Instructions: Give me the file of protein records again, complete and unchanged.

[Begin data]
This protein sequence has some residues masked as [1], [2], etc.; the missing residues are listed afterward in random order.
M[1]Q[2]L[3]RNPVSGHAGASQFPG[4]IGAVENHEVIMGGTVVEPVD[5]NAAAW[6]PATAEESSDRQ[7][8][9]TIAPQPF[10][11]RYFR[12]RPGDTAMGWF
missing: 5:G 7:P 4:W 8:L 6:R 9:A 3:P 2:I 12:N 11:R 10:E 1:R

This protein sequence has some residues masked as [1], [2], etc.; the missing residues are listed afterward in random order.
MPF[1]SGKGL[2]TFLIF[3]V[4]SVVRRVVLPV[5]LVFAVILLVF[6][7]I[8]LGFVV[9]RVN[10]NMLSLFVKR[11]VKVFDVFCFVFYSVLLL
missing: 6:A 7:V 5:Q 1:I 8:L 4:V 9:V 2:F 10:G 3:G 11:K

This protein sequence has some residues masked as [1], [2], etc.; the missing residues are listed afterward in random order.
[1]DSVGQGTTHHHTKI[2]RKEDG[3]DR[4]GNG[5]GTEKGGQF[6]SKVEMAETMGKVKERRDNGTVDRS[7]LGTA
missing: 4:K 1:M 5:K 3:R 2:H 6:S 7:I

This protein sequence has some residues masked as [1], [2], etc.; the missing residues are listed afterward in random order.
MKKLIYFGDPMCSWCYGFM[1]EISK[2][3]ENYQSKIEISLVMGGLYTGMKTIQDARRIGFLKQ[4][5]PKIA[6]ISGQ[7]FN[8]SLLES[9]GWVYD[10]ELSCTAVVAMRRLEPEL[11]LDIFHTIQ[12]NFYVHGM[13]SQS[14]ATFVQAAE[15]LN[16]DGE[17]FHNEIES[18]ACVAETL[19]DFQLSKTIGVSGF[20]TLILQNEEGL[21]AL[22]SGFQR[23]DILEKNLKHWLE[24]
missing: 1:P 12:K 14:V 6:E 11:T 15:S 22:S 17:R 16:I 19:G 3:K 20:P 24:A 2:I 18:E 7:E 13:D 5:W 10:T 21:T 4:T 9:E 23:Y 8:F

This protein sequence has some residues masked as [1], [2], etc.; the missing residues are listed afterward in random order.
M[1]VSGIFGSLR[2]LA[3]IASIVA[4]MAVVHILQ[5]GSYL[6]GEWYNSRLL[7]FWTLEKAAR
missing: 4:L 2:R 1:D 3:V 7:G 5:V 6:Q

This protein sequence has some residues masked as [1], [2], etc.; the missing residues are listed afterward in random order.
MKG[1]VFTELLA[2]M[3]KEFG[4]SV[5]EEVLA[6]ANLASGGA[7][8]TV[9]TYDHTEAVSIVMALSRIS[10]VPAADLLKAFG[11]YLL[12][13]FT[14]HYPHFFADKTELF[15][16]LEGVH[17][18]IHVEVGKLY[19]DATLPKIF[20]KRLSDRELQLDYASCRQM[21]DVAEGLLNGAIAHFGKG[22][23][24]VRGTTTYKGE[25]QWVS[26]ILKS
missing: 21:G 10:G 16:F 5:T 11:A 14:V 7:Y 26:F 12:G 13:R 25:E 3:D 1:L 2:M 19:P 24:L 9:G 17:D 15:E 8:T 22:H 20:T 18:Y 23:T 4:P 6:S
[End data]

This protein sequence has some residues masked as [1], [2], etc.; the missing residues are listed afterward in random order.
M[1]Q[2]L[3]RNPVSGHAGASQFPG[4]IGAVENHEVIMGGTVVEPVD[5]NAAAW[6]PATAEESSDRQ[7][8][9]TIAPQPF[10][11]RYFR[12]RPGDTAMGWF
missing: 5:G 7:P 4:W 8:L 6:R 9:A 3:P 2:I 12:N 11:R 10:E 1:R

This protein sequence has some residues masked as [1], [2], etc.; the missing residues are listed afterward in random order.
MPF[1]SGKGL[2]TFLIF[3]V[4]SVVRRVVLPV[5]LVFAVILLVF[6][7]I[8]LGFVV[9]RVN[10]NMLSLFVKR[11]VKVFDVFCFVFYSVLLL
missing: 6:A 7:V 5:Q 1:I 8:L 4:V 9:V 2:F 10:G 3:G 11:K

This protein sequence has some residues masked as [1], [2], etc.; the missing residues are listed afterward in random order.
[1]DSVGQGTTHHHTKI[2]RKEDG[3]DR[4]GNG[5]GTEKGGQF[6]SKVEMAETMGKVKERRDNGTVDRS[7]LGTA
missing: 4:K 1:M 5:K 3:R 2:H 6:S 7:I

This protein sequence has some residues masked as [1], [2], etc.; the missing residues are listed afterward in random order.
MKKLIYFGDPMCSWCYGFM[1]EISK[2][3]ENYQSKIEISLVMGGLYTGMKTIQDARRIGFLKQ[4][5]PKIA[6]ISGQ[7]FN[8]SLLES[9]GWVYD[10]ELSCTAVVAMRRLEPEL[11]LDIFHTIQ[12]NFYVHGM[13]SQS[14]ATFVQAAE[15]LN[16]DGE[17]FHNEIES[18]ACVAETL[19]DFQLSKTIGVSGF[20]TLILQNEEGL[21]AL[22]SGFQR[23]DILEKNLKHWLE[24]
missing: 1:P 12:K 14:V 6:E 11:T 15:S 22:S 17:R 16:I 19:G 3:K 20:P 24:A 2:I 18:E 7:E 13:D 5:W 10:T 21:T 4:T 9:E 23:Y 8:F

This protein sequence has some residues masked as [1], [2], etc.; the missing residues are listed afterward in random order.
M[1]VSGIFGSLR[2]LA[3]IASIVA[4]MAVVHILQ[5]GSYL[6]GEWYNSRLL[7]FWTLEKAAR
missing: 4:L 2:R 1:D 3:V 7:G 5:V 6:Q

This protein sequence has some residues masked as [1], [2], etc.; the missing residues are listed afterward in random order.
MKG[1]VFTELLA[2]M[3]KEFG[4]SV[5]EEVLA[6]ANLASGGA[7][8]TV[9]TYDHTEAVSIVMALSRIS[10]VPAADLLKAFG[11]YLL[12][13]FT[14]HYPHFFADKTELF[15][16]LEGVH[17][18]IHVEVGKLY[19]DATLPKIF[20]KRLSDRELQLDYASCRQM[21]DVAEGLLNGAIAHFGKG[22][23][24]VRGTTTYKGE[25]QWVS[26]ILKS
missing: 21:G 10:G 16:F 5:T 11:A 14:V 7:Y 26:F 12:G 13:R 25:E 3:D 1:L 2:M 19:P 24:L 9:G 17:D 15:E 8:T 22:H 20:T 18:Y 23:T 4:P 6:S